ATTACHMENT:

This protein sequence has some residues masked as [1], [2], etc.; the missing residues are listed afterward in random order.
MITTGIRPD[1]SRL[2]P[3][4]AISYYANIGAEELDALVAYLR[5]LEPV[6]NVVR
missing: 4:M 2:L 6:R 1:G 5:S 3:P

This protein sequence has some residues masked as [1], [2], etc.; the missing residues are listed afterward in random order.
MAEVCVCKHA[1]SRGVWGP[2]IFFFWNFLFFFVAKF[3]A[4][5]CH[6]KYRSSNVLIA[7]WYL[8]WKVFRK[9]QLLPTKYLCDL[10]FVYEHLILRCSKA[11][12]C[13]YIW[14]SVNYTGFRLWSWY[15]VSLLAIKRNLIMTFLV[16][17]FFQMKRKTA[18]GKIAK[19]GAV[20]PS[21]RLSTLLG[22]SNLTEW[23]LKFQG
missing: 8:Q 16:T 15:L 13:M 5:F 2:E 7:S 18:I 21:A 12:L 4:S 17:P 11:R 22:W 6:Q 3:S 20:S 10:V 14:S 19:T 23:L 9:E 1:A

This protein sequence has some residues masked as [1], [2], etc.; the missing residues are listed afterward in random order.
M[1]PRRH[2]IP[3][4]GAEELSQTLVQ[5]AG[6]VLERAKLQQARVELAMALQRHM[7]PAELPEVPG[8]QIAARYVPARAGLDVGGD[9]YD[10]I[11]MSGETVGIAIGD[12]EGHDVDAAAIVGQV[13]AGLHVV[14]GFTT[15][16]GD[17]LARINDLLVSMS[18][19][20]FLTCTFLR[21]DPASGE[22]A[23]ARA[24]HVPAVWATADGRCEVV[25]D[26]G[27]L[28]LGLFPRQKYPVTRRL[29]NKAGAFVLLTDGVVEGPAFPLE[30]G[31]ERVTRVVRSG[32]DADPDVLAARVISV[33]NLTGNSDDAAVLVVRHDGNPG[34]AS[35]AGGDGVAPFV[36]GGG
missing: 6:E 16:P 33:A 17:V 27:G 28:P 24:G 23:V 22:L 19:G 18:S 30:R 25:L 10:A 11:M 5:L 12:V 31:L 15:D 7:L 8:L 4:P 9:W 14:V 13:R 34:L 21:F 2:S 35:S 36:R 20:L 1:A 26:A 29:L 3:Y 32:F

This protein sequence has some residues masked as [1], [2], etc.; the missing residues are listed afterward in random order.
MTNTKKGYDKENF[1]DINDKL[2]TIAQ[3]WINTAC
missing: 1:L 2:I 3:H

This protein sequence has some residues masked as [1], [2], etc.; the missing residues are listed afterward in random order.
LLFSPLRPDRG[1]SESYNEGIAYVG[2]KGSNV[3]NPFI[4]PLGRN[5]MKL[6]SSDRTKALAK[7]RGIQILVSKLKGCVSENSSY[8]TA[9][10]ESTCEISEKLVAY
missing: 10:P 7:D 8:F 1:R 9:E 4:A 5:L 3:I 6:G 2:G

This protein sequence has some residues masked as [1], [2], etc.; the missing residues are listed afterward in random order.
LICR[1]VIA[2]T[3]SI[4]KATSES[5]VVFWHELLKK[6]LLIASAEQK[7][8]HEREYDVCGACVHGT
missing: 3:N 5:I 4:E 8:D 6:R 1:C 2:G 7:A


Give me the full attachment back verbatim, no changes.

This protein sequence has some residues masked as [1], [2], etc.; the missing residues are listed afterward in random order.
MITTGIRPD[1]SRL[2]P[3][4]AISYYANIGAEELDALVAYLR[5]LEPV[6]NVVR
missing: 4:M 2:L 6:R 1:G 5:S 3:P

This protein sequence has some residues masked as [1], [2], etc.; the missing residues are listed afterward in random order.
MAEVCVCKHA[1]SRGVWGP[2]IFFFWNFLFFFVAKF[3]A[4][5]CH[6]KYRSSNVLIA[7]WYL[8]WKVFRK[9]QLLPTKYLCDL[10]FVYEHLILRCSKA[11][12]C[13]YIW[14]SVNYTGFRLWSWY[15]VSLLAIKRNLIMTFLV[16][17]FFQMKRKTA[18]GKIAK[19]GAV[20]PS[21]RLSTLLG[22]SNLTEW[23]LKFQG
missing: 8:Q 16:T 15:L 13:M 5:F 2:E 7:S 18:I 21:A 12:L 4:S 17:P 11:R 22:W 6:Q 3:S 20:S 10:V 14:S 19:T 23:L 9:E 1:A

This protein sequence has some residues masked as [1], [2], etc.; the missing residues are listed afterward in random order.
M[1]PRRH[2]IP[3][4]GAEELSQTLVQ[5]AG[6]VLERAKLQQARVELAMALQRHM[7]PAELPEVPG[8]QIAARYVPARAGLDVGGD[9]YD[10]I[11]MSGETVGIAIGD[12]EGHDVDAAAIVGQV[13]AGLHVV[14]GFTT[15][16]GD[17]LARINDLLVSMS[18][19][20]FLTCTFLR[21]DPASGE[22]A[23]ARA[24]HVPAVWATADGRCEVV[25]D[26]G[27]L[28]LGLFPRQKYPVTRRL[29]NKAGAFVLLTDGVVEGPAFPLE[30]G[31]ERVTRVVRSG[32]DADPDVLAARVISV[33]NLTGNSDDAAVLVVRHDGNPG[34]AS[35]AGGDGVAPFV[36]GGG
missing: 6:E 16:P 33:A 17:V 27:G 28:P 24:G 23:V 22:L 19:G 18:S 30:R 25:L 10:A 11:M 5:L 12:V 31:L 15:D 7:L 8:L 4:P 9:W 14:V 13:R 34:L 21:F 2:S 35:S 36:R 20:L 1:A 26:A 29:L 3:Y 32:F

This protein sequence has some residues masked as [1], [2], etc.; the missing residues are listed afterward in random order.
MTNTKKGYDKENF[1]DINDKL[2]TIAQ[3]WINTAC
missing: 1:L 2:I 3:H

This protein sequence has some residues masked as [1], [2], etc.; the missing residues are listed afterward in random order.
LLFSPLRPDRG[1]SESYNEGIAYVG[2]KGSNV[3]NPFI[4]PLGRN[5]MKL[6]SSDRTKALAK[7]RGIQILVSKLKGCVSENSSY[8]TA[9][10]ESTCEISEKLVAY
missing: 10:P 7:D 8:F 1:R 9:E 4:A 5:L 3:I 6:G 2:G

This protein sequence has some residues masked as [1], [2], etc.; the missing residues are listed afterward in random order.
LICR[1]VIA[2]T[3]SI[4]KATSES[5]VVFWHELLKK[6]LLIASAEQK[7][8]HEREYDVCGACVHGT
missing: 3:N 5:I 4:E 8:D 6:R 1:C 2:G 7:A